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Clippers beat Charlotte, 92-87, but leave room for improvement

Coach Vinny Del Negro isn't pleased with first-half defensive effort, but they do get a rare road win despite Eric Gordon's absence and Blake Griffin's scoreless fourth quarter.

March 07, 2011|By Lisa Dillman
  • Clippers power forward Blake Griffin is fouled by Bobcats center Joel Pryzbilla in the first half Monday night in Charlotte.
Clippers power forward Blake Griffin is fouled by Bobcats center Joel Pryzbilla… (David T. Foster III / McClatchy-Tribune )

Reporting from Charlotte, N.C. — Why was Clippers Coach Vinny Del Negro sounding hoarse and looking annoyed after the Clippers' 92-87 victory over the Charlotte Bobcats on Monday night?

The Clippers pulled off their third straight victory, and it was a rare road win.

More improbably, it came without the pure shooting services of star guard and leading scorer Eric Gordon.

Del Negro said he wasn't pleased with the overall defensive effort in the first half and thought the Clippers came out "soft" at Time Warner Cable Arena against the faltering Bobcats.

"We have to have a tougher mentality on the road," he said. "We seem to have it more at home. But we need everybody to play at a high level and not worry about minutes and statistics and who has the ball and who's taking charges and all the little things young teams seem to worry about.

"We have to get over that hump and be a little more team-oriented and more focused at the beginning of games."

It was only the sixth road victory this season for the Clippers (24-40).

They had five players in double figures — led by Blake Griffin's 54th double-double of the season, 17 points and 15 rebounds — and a combined 29 points off the bench from Chris Kaman and Eric Bledsoe.

However, starting center DeAndre Jordan went scoreless in 17-plus minutes and was benched for most of the second half after getting a technical early in the third quarter. Rookie forward Al-Farouq Aminu had two points in 25-plus minutes, but he came up with three steals, tying his season high.

The Clippers are 5-16 without Gordon in the lineup, and they will be without him for at least the rest of this trip, possibly longer, after he reinjured his ailing right wrist Saturday.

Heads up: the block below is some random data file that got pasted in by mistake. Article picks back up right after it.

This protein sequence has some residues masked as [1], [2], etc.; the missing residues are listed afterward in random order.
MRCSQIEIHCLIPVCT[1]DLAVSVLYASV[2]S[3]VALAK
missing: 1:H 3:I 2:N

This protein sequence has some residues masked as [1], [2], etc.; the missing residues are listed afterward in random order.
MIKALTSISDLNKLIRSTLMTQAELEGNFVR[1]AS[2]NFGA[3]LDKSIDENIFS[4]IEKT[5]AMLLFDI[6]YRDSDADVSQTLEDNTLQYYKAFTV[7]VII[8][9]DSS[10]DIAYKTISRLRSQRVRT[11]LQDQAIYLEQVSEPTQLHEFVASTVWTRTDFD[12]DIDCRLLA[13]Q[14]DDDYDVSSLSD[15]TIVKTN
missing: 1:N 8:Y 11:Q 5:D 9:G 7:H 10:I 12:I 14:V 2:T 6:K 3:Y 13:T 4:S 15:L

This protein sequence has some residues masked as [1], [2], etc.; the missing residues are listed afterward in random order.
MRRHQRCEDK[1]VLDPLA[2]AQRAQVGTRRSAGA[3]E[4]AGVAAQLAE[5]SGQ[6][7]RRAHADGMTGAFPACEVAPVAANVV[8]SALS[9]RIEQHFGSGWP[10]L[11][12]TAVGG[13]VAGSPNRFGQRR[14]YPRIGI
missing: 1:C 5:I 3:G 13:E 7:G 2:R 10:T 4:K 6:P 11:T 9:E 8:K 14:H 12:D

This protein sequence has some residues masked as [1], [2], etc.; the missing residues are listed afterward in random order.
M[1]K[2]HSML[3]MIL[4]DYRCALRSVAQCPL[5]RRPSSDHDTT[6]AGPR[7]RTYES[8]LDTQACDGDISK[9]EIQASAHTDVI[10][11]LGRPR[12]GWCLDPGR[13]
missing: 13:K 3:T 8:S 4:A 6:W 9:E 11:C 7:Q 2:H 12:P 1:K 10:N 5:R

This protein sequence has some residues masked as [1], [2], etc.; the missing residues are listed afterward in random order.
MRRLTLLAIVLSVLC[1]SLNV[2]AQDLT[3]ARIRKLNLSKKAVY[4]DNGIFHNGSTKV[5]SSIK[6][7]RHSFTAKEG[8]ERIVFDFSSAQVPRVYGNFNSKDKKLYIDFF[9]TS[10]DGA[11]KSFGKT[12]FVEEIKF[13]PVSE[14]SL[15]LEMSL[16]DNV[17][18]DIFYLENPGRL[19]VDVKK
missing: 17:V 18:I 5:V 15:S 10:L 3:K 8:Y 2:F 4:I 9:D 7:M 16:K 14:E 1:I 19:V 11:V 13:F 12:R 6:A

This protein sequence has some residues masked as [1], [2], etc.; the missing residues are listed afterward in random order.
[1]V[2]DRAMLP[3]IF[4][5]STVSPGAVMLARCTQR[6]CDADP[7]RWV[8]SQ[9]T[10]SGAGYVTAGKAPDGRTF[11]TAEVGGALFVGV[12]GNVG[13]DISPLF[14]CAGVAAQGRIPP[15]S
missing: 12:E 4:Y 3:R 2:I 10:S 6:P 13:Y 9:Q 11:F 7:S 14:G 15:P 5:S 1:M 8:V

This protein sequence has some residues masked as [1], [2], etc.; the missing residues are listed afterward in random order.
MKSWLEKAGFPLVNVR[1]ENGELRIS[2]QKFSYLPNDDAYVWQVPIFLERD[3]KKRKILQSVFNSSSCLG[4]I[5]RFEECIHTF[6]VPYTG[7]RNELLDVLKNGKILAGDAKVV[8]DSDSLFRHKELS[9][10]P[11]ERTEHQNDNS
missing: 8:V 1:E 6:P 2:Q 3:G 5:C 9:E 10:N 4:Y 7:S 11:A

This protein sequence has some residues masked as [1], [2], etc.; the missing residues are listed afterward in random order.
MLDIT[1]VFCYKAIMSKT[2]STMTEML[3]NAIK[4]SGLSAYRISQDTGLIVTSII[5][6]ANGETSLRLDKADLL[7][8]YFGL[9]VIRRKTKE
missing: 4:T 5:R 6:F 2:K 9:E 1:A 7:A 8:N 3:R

On Monday, they received nicely balanced scoring, including Kaman's double-double, 16 points and 10 rebounds, and 17 points from recently acquired point guard Mo Williams.

This was enough to survive one of their frequent third-quarter lulls and a scoreless fourth quarter from Griffin.

"Pulling out games like this is what it's about for us," said Griffin, who was five for 11 from the field. "I'm trying to figure out my contribution for the team as far as winning goes. It's not always scoring a whole lot of points."

Then there is his partnership with Kaman on the court, a work in progress. Their comic chemistry is operating at a high level.

Griffin was fielding questions from a group of reporters while looking at the final box of game statistics. Kaman leaned over and grabbed the sheet of paper out of his hands.

Griffin: "What are you doing, dude? Why would you take that?"

Kaman: "You can't look at it and do a radio interview."

Griffin: "Yes, you can. When they ask me stuff, I interject stats."

Kaman, referring to a video operator: "She's got a camera on you, bro."

Griffin, continuing to tease Kaman: "He made six shots tonight. That's my only compliment. Six. Six for 13, oh my goodness."

Later, Kaman got serious. More or less.

"Blake is improving every game and teams are having to double- and triple-team him," he said. "One on one, he's a nightmare. I don't think there's a lot of teams that can stop him."

Not long ago, the Clippers probably would have lost if Griffin went scoreless in the final quarter. "We've got some players. We've got some guys," Kaman said. "Some guys are taking back seats to other guys, and some guys are trying to work themselves in."

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